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Triarc Library

The Triarc reading room holds a collection of over 2,000 books, catalogues and other texts of relevance to Irish art history. The majority comprises a generous donation from Professor Emeritus Anne Crookshank, and this is supplemented by recent acquisitions from various donors. Prof Peter Harbison has generously donated a collection of almost 300 off-prints and articles relating to early medieval art and this is now available for consultation in the TRIARC reading room. Other research material has been provided by Prof Fintan Cullen, University of Nottingham.

Visual Archives

The Irish Art Research Centre (TRIARC) archive comprises images and textual material relating to the art, architecture and sculpture of Ireland. At present the archive is made up of three distinct collections focusing on painting and sculpture c.1600-1940 (the Crookshank-Glin collection) and Early Christian and Medieval architecture and sculpture (the Stalley and Rae collections). In addition to its significance for the history of Irish art, the material in the archive is a valuable resource for other historical and cultural disciplines. For example, the reproductions of landscape paintings are of interest to local historians, architectural historians, historical geographers, and others, while the portraits and genre scenes are an equally significant point of reference for researchers in social history.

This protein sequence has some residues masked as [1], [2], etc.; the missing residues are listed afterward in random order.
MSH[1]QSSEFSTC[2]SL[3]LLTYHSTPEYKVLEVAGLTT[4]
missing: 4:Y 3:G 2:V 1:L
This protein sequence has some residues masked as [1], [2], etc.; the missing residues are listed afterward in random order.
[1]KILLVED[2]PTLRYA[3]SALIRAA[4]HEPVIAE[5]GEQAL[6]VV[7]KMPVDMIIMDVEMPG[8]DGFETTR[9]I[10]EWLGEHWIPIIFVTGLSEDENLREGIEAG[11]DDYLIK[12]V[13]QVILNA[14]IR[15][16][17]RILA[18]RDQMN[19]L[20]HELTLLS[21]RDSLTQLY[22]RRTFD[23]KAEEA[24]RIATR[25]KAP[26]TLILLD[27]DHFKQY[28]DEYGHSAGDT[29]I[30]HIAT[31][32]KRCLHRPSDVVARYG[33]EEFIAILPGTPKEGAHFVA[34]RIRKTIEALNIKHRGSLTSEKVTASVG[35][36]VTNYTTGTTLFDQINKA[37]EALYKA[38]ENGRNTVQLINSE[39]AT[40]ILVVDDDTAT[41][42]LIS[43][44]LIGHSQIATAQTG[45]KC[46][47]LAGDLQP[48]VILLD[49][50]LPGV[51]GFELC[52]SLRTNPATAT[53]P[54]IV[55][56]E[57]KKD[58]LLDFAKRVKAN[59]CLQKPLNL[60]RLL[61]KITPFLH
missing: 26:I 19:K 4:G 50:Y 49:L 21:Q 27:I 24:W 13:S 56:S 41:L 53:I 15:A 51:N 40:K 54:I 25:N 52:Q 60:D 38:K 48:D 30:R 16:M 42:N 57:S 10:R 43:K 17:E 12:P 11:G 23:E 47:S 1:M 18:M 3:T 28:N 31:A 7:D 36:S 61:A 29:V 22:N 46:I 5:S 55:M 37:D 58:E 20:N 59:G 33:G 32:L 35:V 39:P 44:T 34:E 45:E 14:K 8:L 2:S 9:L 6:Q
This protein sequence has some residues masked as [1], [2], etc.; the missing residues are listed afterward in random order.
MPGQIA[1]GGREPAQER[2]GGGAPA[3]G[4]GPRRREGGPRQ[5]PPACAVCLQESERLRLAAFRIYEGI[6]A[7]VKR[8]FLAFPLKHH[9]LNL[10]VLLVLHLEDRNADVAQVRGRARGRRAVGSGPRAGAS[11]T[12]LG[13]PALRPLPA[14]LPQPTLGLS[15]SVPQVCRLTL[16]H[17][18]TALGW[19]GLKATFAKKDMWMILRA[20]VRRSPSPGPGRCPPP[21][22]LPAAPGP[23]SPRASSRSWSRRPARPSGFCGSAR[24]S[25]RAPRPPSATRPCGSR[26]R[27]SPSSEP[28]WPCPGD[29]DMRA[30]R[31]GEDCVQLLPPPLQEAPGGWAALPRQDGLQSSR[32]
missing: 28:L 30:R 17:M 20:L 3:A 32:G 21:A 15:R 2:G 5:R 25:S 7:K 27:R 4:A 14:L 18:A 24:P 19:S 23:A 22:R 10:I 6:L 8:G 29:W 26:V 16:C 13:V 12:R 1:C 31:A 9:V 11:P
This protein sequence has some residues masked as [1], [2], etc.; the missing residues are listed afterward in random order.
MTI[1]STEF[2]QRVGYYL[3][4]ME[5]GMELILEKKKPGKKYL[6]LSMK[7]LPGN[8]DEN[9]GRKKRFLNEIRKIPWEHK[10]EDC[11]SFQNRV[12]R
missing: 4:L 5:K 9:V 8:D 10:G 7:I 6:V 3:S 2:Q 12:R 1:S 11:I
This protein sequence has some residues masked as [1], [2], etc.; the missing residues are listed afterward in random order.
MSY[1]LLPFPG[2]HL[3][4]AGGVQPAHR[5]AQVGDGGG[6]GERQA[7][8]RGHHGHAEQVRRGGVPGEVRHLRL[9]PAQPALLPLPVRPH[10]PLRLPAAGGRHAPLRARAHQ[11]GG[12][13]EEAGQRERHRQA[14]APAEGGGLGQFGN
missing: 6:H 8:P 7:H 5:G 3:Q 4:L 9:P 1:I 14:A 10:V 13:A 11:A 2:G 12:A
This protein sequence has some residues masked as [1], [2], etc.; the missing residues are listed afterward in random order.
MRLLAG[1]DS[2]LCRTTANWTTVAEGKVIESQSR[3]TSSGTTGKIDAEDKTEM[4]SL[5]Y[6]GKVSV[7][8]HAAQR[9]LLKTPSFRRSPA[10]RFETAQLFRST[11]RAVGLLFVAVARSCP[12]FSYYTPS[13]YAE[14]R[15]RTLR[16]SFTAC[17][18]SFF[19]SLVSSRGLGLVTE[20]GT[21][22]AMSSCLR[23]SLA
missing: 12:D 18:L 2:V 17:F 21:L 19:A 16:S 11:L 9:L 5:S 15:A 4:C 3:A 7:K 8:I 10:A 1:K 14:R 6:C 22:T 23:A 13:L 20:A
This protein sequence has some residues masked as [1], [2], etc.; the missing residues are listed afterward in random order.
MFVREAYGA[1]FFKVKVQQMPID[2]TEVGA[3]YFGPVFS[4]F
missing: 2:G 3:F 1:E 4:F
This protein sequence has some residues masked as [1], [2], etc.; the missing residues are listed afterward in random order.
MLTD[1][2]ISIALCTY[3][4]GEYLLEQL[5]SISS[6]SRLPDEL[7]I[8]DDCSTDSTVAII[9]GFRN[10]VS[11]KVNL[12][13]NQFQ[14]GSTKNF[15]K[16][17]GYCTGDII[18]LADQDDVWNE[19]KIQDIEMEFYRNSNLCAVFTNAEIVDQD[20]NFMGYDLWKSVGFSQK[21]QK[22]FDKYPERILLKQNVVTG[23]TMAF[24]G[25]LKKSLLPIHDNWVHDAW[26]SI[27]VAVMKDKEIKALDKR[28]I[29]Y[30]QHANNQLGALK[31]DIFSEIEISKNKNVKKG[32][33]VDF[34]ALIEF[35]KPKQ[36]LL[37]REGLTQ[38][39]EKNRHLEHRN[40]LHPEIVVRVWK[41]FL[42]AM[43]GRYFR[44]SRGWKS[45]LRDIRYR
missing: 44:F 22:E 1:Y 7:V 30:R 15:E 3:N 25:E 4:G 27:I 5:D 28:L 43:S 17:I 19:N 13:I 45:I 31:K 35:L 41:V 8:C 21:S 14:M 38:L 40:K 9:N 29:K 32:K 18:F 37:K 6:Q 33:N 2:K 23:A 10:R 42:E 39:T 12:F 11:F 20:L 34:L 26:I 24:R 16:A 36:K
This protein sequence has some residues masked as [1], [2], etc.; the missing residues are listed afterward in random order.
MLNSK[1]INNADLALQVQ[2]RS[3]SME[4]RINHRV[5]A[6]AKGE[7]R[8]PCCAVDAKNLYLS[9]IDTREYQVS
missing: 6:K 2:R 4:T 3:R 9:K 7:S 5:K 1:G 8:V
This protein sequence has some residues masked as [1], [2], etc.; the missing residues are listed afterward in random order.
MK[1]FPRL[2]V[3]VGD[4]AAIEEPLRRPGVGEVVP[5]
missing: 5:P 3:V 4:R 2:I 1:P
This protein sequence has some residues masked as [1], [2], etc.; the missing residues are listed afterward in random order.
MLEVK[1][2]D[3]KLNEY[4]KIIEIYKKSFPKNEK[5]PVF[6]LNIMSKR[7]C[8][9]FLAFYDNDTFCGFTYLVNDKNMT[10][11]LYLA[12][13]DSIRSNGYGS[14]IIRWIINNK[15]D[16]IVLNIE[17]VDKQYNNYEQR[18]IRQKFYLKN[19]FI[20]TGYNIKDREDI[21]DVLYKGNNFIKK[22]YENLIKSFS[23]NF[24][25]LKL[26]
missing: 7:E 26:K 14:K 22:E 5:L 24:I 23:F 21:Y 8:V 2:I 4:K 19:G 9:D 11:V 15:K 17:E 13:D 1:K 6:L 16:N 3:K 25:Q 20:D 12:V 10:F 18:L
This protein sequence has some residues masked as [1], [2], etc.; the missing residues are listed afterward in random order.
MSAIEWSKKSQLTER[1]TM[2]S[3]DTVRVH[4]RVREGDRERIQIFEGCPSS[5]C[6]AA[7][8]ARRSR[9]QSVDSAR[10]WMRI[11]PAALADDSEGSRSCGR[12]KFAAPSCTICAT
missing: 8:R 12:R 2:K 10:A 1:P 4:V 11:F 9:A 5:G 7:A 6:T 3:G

In recognition of the archive's importance, the generous support of a number of benefactors, including the Getty Institute and the Heritage Council, has enabled work to start on the conservation, cataloguing and digitisation of images as part of the Library's TARA (Trinity's Access to Research) programme, which provides an expanding web-based resource to both the college community and wider public.

Crookshank-Glin Collection

The founder of the Department of the History of Art and Architecture, Professor Emeritus Anne Crookshank, has been a major figure in the establishment of Irish art history. Together with Dr Desmond Fitzgerald, the 29th Knight of Glin, she has collected together reproduction images of tens of thousands of paintings by more than a thousand Irish artists dating primarily from the seventeenth to the early twentieth centuries. These photographic images have been stored in files, alphabetically by artist's name, and collectively have been instrumental in helping to piece together a framework of the fragmented history of Irish visual imagery. These images have provided the basis for seminal texts by Prof Crookshank and the Knight, including Ireland's Painters, 1600-1940 (2002) and The Watercolours of Ireland (1994). The files of images are available for consultation by researchers visiting TRIARC, and a significant proportion of the images have been scanned and catalogued for consultation online on the Trinity Access to Research Area image database.

Artists featured in the collection (.xls, 139kb).

TRIARC gratefully acknowledges grant aid from the Getty Foundation towards the cataloguing and conservation of the collection.